Dress for the job you want. If you’re speaking to a recruiter before the interview, you can ask them about the dress code in the workplace and choose your outfit accordingly. If you don’t have someone to ask, research the company to learn what’s appropriate.
Don’t forget the little things. Shine your shoes, make sure your nails are clean and tidy, and check your clothes for holes, stains, pet hair and loose threads. Brush your teeth and use floss.
Plan your schedule so that you can arrive 10–15 minutes early. Map out your route to the interview location so you can be sure to arrive on time. Consider doing a trial run. If you’re taking public transportation, identify a backup plan if there are delays or closures.
Pro-tip: When you arrive early, use the extra minutes to observe the workplace dynamics.
Answers to 10 questions about the organization (you’ll learn these answers through your pre-interview research project):
You should also prepare to talk about yourself, don’t forget this is all about you. When you walk out of that room you want to leave them with one thought; ‘that’s the person we need’
In the space of an hour or so you’ll have a limited opportunity to convince them it’s you they need, so think about the below scenarios and make sure you have very clear examples that you can draw on and recite when the opportunity rises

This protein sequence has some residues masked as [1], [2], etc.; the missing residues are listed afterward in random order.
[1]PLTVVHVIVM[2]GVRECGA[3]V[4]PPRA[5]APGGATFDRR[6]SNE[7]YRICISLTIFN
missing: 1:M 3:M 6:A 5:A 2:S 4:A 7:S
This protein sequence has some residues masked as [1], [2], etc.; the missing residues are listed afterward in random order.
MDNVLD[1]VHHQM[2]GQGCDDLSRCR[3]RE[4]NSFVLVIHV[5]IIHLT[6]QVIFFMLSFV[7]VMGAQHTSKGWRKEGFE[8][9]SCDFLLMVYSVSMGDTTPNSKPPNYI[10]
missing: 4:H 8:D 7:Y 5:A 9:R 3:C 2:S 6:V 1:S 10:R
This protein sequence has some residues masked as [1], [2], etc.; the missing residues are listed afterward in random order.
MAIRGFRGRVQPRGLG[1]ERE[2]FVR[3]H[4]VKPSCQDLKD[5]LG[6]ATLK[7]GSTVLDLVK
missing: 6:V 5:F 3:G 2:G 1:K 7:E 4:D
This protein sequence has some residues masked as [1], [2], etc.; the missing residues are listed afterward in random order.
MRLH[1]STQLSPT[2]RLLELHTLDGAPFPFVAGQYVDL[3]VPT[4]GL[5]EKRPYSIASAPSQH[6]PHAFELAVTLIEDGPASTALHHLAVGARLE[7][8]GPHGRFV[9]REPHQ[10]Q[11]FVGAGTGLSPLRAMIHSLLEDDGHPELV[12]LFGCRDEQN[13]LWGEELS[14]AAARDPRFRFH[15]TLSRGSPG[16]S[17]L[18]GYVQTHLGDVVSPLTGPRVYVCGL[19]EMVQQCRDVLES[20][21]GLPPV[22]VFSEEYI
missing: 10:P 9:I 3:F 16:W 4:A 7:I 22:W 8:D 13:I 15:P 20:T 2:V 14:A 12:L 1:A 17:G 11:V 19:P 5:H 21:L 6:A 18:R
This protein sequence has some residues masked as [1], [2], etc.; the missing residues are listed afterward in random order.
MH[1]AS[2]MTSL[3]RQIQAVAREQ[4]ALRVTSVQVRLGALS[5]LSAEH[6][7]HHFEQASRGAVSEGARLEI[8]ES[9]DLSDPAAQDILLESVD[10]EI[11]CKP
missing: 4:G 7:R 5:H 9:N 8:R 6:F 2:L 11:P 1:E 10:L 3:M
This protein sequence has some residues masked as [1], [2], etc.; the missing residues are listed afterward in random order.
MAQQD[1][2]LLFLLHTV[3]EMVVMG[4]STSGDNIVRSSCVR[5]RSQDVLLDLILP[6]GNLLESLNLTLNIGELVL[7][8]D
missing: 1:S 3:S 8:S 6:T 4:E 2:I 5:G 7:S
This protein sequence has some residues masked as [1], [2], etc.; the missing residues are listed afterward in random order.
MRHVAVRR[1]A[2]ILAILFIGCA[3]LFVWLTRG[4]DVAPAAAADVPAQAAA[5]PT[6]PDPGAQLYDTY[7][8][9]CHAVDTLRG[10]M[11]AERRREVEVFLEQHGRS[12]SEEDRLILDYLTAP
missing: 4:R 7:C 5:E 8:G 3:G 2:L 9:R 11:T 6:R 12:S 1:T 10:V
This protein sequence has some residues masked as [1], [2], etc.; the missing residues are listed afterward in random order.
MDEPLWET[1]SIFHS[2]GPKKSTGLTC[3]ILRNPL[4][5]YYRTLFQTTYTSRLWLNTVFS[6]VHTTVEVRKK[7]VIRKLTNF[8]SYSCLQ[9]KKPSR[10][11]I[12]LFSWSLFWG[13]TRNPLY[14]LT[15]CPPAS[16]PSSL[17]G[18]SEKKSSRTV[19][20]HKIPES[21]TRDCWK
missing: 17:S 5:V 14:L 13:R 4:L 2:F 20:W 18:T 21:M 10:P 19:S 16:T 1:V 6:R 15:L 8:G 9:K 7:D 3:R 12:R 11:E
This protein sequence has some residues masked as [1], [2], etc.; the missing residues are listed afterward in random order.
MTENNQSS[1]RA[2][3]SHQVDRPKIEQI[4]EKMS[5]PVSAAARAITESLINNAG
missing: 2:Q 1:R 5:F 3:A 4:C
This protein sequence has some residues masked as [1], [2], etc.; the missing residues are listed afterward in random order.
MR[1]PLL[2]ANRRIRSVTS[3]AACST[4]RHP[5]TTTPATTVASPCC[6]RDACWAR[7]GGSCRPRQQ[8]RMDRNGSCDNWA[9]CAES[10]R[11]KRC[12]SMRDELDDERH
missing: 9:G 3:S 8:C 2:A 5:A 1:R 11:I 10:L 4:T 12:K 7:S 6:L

A story about a time you saved the day.
A story about a time you had to work with a difficult or challenging person or group.
A story about a time you had to make some important decisions and provide direction
A story about a time you learned from a mistake.
A time when you had to go the extra mile and do something above and beyond your normal role to deliver something for the business or a customer
Finally it’s time to get mentally prepared. It’s time to step up, b think positively, be in command and show people why you are the one!
Dress to impress, interview clothing that makes you feel powerful and amazing. You need to ooze confidence when you walk through that door and that special outfit to show you mean business will help you do just that.
The mindset “I’m going to this interview to get this job, they want me, they need me. Today can change the rest of my life so make it count! I’m relaxed, I’m confident and I’m ready to go
Focus be yourself and whilst it may seem obvious don’t try too hard, they want to see the person you are. People work with people and if they can see the real you shine through you’ll be half way there.
The reason you’re sitting in front of these people is they have seen your experience, it’s on your CV. You got the interview that’s the hardest part, they like what thieve read! What they want to see today is the person behind those words, are they right for this team, can you bring something different to this job. It’s time to validate their thinking that’s why they’ve asked to see you so now it’s up to you.
Finally remember these people have shown an interest in you and your background well enough to interview you so other companies will too. Whilst it’s important to prepare you need to be cognisant that not all interviews go to plan.
Interview technics need to be developed and refined, don’t be disheartened if you don’t land that job first time around, it can take time! Take the time to reflect if you don’t get the job ask for feedback, and understand the reasons why things didn’t go to plan. Preparation remains the key and as long as you prepare and refine you will land that next big job even if it’s not first time round.